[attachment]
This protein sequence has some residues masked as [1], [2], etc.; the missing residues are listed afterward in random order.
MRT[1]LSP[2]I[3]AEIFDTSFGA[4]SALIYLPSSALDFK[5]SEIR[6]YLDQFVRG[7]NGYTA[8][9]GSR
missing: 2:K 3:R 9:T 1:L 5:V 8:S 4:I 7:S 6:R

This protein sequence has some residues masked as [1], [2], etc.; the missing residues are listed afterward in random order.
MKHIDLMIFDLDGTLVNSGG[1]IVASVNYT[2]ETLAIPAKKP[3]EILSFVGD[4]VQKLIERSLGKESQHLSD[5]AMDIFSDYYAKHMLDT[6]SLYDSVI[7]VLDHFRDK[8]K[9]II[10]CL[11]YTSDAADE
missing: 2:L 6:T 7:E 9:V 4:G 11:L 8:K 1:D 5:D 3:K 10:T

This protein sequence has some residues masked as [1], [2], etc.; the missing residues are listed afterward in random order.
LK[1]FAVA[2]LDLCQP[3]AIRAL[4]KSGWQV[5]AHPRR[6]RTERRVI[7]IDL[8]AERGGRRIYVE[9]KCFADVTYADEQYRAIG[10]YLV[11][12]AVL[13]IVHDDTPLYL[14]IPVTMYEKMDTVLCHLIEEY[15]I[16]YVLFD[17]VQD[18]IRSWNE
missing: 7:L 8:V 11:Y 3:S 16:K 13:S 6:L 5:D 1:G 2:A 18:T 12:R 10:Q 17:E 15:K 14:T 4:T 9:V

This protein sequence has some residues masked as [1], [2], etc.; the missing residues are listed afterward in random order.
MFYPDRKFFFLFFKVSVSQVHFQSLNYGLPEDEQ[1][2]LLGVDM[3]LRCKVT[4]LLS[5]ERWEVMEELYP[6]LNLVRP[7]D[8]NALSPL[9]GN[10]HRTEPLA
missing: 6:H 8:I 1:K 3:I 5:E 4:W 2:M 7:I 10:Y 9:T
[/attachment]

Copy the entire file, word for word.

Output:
This protein sequence has some residues masked as [1], [2], etc.; the missing residues are listed afterward in random order.
MRT[1]LSP[2]I[3]AEIFDTSFGA[4]SALIYLPSSALDFK[5]SEIR[6]YLDQFVRG[7]NGYTA[8][9]GSR
missing: 2:K 3:R 9:T 1:L 5:V 8:S 4:I 7:S 6:R

This protein sequence has some residues masked as [1], [2], etc.; the missing residues are listed afterward in random order.
MKHIDLMIFDLDGTLVNSGG[1]IVASVNYT[2]ETLAIPAKKP[3]EILSFVGD[4]VQKLIERSLGKESQHLSD[5]AMDIFSDYYAKHMLDT[6]SLYDSVI[7]VLDHFRDK[8]K[9]II[10]CL[11]YTSDAADE
missing: 2:L 6:T 7:E 9:V 4:G 11:L 8:K 1:D 5:D 3:K 10:T

This protein sequence has some residues masked as [1], [2], etc.; the missing residues are listed afterward in random order.
LK[1]FAVA[2]LDLCQP[3]AIRAL[4]KSGWQV[5]AHPRR[6]RTERRVI[7]IDL[8]AERGGRRIYVE[9]KCFADVTYADEQYRAIG[10]YLV[11][12]AVL[13]IVHDDTPLYL[14]IPVTMYEKMDTVLCHLIEEY[15]I[16]YVLFD[17]VQD[18]IRSWNE
missing: 7:L 8:V 11:Y 3:S 16:K 13:S 6:L 5:D 1:G 2:A 18:T 12:R 10:Q 17:E 15:K 14:T 4:T 9:V

This protein sequence has some residues masked as [1], [2], etc.; the missing residues are listed afterward in random order.
MFYPDRKFFFLFFKVSVSQVHFQSLNYGLPEDEQ[1][2]LLGVDM[3]LRCKVT[4]LLS[5]ERWEVMEELYP[6]LNLVRP[7]D[8]NALSPL[9]GN[10]HRTEPLA
missing: 6:H 8:I 1:K 3:I 5:E 4:W 2:M 7:I 10:Y 9:T